This will eventually be about Amy Klobuchar’s place in the Democratic presidential field, but let me start with a different presidential candidate from three cycles back.
In a video, taken in 2003, Barack Obama, a mere Illinois state legislator starting a longshot bid for a U.S. Senate seat, said:
I happen to be a proponent of a single-payer universal health care program. I see no reason why the United States of America, the wealthiest country in the history of the world, spending 14 percent of its gross national product on health care, cannot provide basic health insurance to everybody. And that’s what Jim is talking about when he says everybody in, nobody out. A single-payer health care plan, a universal health care plan. That’s what I’d like to see. But as all of you know, we may not get there immediately. Because first we’ve got to take back the White House, we’ve got to take back the Senate, and we’ve got to take back the House.
After that man won that Senate seat, and then became president — at a time when his party controlled the White House, the Senate and the (other) House — he led the push to create the Affordable Care Act (now generally known as Obamacare). Obamacare is not “single payer” nor any other form of “universal” health care coverage, but did succeed in reducing the uninsured portion of the U.S. population to the lowest level it had ever reached. Still, even at the peak of Obamacare, the United States continued to have a far larger share of its population uninsured than most wealthy industrialized democracies. And we certainly didn’t get single payer or any of the other systems that provide pretty much universal health care coverage to other nations’ populations.
I’m not sure how close he has ever come to admitting it, but I believe that the now grey-haired ex-president probably agrees with what his young self said back in 2003. But even by the time of that same election cycle, he had stopped being so clear about it. The political and practical realities – the long American aversion to anything that can be called “socialism” and the power of the for-profit health industries – told him that he couldn’t get anywhere politically or practically, pushing the heavy rock labeled “socialized medicine” or even the less-scary-sounding “single-payer” up that steep double-black-diamond hill.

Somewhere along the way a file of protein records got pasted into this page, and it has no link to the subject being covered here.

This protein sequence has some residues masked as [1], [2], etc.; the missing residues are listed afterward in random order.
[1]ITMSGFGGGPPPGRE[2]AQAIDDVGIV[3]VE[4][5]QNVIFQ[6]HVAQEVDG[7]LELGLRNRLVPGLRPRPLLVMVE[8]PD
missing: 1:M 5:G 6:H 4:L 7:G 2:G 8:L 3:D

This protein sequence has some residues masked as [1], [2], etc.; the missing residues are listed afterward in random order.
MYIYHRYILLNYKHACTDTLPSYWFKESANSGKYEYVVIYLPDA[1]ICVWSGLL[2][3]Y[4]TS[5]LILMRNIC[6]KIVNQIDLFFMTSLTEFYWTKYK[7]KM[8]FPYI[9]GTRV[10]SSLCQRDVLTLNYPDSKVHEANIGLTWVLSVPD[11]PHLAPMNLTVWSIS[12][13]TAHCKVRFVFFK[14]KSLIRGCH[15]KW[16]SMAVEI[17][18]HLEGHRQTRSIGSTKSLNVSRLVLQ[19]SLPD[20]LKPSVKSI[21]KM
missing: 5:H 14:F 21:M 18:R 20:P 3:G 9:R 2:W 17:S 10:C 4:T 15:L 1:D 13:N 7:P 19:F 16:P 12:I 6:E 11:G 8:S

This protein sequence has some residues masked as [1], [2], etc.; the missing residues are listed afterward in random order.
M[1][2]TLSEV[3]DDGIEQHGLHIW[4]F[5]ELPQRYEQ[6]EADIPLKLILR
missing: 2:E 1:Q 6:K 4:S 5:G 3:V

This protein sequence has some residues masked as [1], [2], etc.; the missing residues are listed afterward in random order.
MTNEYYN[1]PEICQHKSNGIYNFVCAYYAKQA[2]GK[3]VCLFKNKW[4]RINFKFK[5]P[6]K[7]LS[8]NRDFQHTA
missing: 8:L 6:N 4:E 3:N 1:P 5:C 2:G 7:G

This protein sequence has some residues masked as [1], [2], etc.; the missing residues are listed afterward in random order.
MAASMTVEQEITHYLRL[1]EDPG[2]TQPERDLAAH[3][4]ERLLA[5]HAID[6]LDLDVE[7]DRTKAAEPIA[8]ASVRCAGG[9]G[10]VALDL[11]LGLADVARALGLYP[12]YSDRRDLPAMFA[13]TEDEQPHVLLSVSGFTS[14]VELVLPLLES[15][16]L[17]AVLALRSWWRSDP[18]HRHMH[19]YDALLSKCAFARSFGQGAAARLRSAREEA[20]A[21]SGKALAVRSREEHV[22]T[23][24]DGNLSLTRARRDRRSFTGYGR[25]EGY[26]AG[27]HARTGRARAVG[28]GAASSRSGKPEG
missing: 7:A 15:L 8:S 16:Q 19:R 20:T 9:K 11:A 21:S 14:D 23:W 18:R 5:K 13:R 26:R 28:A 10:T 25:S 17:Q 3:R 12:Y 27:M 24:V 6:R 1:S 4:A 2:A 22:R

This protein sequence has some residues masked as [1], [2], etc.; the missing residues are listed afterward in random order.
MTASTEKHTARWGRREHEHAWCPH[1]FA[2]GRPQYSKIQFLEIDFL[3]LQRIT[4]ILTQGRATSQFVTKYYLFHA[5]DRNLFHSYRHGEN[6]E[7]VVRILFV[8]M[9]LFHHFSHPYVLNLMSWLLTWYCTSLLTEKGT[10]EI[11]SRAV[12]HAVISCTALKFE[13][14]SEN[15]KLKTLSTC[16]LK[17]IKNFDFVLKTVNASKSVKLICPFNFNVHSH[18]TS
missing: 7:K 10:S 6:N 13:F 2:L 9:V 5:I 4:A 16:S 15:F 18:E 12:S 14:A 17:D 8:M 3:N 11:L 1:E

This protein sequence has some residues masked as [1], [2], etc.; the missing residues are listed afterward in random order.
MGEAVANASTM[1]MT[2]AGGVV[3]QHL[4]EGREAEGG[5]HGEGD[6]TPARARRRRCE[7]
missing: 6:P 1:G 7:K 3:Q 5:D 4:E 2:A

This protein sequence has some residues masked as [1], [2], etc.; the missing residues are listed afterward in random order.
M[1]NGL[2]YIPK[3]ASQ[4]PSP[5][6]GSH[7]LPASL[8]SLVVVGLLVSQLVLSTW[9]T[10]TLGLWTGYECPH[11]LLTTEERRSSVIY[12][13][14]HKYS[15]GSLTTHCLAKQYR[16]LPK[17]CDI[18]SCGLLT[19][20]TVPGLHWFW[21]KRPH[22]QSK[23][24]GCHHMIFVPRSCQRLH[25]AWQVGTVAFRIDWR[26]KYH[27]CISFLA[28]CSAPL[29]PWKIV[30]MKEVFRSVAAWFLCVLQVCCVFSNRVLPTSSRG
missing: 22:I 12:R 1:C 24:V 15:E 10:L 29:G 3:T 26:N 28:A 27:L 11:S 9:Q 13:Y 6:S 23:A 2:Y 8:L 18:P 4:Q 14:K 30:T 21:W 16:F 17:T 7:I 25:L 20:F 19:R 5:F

But times have changed in America, and certainly within the Democratic Party’s electorate. A man who openly called himself a socialist, Bernie Sanders, came close to winning the 2016 Democratic presidential nomination. That never happened before. And no one to this day knows whether Sanders might’ve ended up doing better in the finals than Hillary Clinton did.
Many of the new darlings of the Democratic Party are unafraid to call themselves socialists. And most of the known aspirants for the 2020 Democratic nomination have endorsed some form of universal coverage, single-payer or otherwise.
Our senior senator, Amy Klobuchar, who is expected to launch her presidential bid Sunday, has never come out in favor of single payer or any other plan that provides or guarantees health insurance to everyone. But, short of that, the solidly liberal Klobuchar has supported pretty much every idea that has come along during her career that would shrink the ranks of the uninsured.
Here is the most recent statement I can find online about Klobuchar’s views on health care. Not very long ago it would have been viewed as almost unimaginably liberal. Almost everything in it is about increasing access to more and better health care at better prices to consumers, especially the families of the working poor who make a little too much to qualify for Medicaid.
She favors allowing Medicare to be authorized to more aggressively negotiate with drug companies to drive down prices (the “Empowering Medicare Seniors to Negotiate Drug Prices Act”). She favors a “public option” that would allow people who are not old enough for Medicare or poor enough for Medicaid to buy into those programs.
I mentioned in a recent post that there are two versions of what could be called “Medicare for All.” One version, which the leftmost Democratic candidates are supporting, is really a name for single-payer, which could virtually do away with private insurance. Kamala Harris and Bernie Sanders favor that.
The more moderate version would allow anyone who wants to to buy into Medicare. It would be universal “access,” but not universal coverage, because some would not use that option and would remain uninsured. Pending her announcement, that appears to be what Klobuchar favors. It’s a perfect example of my overall point: Not long ago, a sitting senator advocating a universal option to buy into Medicare would have represented the leftmost wing of the Democratic Party. Now it makes you a moderate.